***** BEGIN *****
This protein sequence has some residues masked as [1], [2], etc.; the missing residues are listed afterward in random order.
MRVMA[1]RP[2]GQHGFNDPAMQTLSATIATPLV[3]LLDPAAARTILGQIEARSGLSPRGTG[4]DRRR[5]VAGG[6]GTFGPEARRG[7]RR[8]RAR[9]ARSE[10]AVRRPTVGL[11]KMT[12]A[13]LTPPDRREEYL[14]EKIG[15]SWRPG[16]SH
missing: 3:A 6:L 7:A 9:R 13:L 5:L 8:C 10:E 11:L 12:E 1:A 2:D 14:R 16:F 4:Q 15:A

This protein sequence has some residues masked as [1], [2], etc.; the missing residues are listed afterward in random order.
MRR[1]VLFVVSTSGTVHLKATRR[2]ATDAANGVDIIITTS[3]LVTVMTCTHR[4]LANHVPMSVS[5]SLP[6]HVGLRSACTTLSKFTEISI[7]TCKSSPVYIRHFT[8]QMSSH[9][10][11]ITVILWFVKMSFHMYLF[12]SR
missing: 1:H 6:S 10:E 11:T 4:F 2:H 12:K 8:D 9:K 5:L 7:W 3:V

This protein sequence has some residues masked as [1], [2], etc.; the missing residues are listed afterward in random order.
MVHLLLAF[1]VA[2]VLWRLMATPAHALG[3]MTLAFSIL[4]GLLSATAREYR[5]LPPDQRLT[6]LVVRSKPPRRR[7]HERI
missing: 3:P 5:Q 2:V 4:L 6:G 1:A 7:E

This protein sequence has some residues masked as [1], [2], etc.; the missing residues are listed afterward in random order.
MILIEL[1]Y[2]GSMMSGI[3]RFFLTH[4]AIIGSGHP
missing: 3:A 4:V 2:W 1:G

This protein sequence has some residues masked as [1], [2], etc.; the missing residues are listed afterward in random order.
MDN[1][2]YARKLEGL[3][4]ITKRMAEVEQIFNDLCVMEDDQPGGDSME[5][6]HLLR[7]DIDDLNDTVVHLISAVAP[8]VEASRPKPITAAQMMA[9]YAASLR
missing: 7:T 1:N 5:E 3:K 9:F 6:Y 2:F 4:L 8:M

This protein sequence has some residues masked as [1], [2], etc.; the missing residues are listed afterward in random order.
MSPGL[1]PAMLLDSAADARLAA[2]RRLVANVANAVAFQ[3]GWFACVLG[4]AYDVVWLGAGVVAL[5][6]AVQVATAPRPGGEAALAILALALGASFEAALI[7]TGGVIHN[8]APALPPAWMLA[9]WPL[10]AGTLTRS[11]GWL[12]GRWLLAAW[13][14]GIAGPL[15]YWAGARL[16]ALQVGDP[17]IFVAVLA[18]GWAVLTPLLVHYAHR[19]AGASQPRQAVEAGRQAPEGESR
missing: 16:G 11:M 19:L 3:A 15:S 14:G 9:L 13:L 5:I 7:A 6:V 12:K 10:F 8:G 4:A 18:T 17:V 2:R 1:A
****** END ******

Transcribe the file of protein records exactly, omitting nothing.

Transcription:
This protein sequence has some residues masked as [1], [2], etc.; the missing residues are listed afterward in random order.
MRVMA[1]RP[2]GQHGFNDPAMQTLSATIATPLV[3]LLDPAAARTILGQIEARSGLSPRGTG[4]DRRR[5]VAGG[6]GTFGPEARRG[7]RR[8]RAR[9]ARSE[10]AVRRPTVGL[11]KMT[12]A[13]LTPPDRREEYL[14]EKIG[15]SWRPG[16]SH
missing: 3:A 6:L 7:A 9:R 13:L 5:L 8:C 10:E 11:L 12:E 1:A 2:D 14:R 16:F 4:Q 15:A

This protein sequence has some residues masked as [1], [2], etc.; the missing residues are listed afterward in random order.
MRR[1]VLFVVSTSGTVHLKATRR[2]ATDAANGVDIIITTS[3]LVTVMTCTHR[4]LANHVPMSVS[5]SLP[6]HVGLRSACTTLSKFTEISI[7]TCKSSPVYIRHFT[8]QMSSH[9][10][11]ITVILWFVKMSFHMYLF[12]SR
missing: 1:H 6:S 10:E 11:T 4:F 2:H 12:K 8:D 9:K 5:L 7:W 3:V

This protein sequence has some residues masked as [1], [2], etc.; the missing residues are listed afterward in random order.
MVHLLLAF[1]VA[2]VLWRLMATPAHALG[3]MTLAFSIL[4]GLLSATAREYR[5]LPPDQRLT[6]LVVRSKPPRRR[7]HERI
missing: 3:P 5:Q 2:V 4:L 6:G 1:A 7:E

This protein sequence has some residues masked as [1], [2], etc.; the missing residues are listed afterward in random order.
MILIEL[1]Y[2]GSMMSGI[3]RFFLTH[4]AIIGSGHP
missing: 3:A 4:V 2:W 1:G

This protein sequence has some residues masked as [1], [2], etc.; the missing residues are listed afterward in random order.
MDN[1][2]YARKLEGL[3][4]ITKRMAEVEQIFNDLCVMEDDQPGGDSME[5][6]HLLR[7]DIDDLNDTVVHLISAVAP[8]VEASRPKPITAAQMMA[9]YAASLR
missing: 7:T 1:N 5:E 3:K 9:F 6:Y 2:F 4:L 8:M

This protein sequence has some residues masked as [1], [2], etc.; the missing residues are listed afterward in random order.
MSPGL[1]PAMLLDSAADARLAA[2]RRLVANVANAVAFQ[3]GWFACVLG[4]AYDVVWLGAGVVAL[5][6]AVQVATAPRPGGEAALAILALALGASFEAALI[7]TGGVIHN[8]APALPPAWMLA[9]WPL[10]AGTLTRS[11]GWL[12]GRWLLAAW[13][14]GIAGPL[15]YWAGARL[16]ALQVGDP[17]IFVAVLA[18]GWAVLTPLLVHYAHR[19]AGASQPRQAVEAGRQAPEGESR
missing: 16:G 11:M 19:L 3:A 15:S 14:G 9:L 13:L 5:I 7:A 6:V 12:K 10:F 8:G 4:A 18:T 17:V 2:R 1:A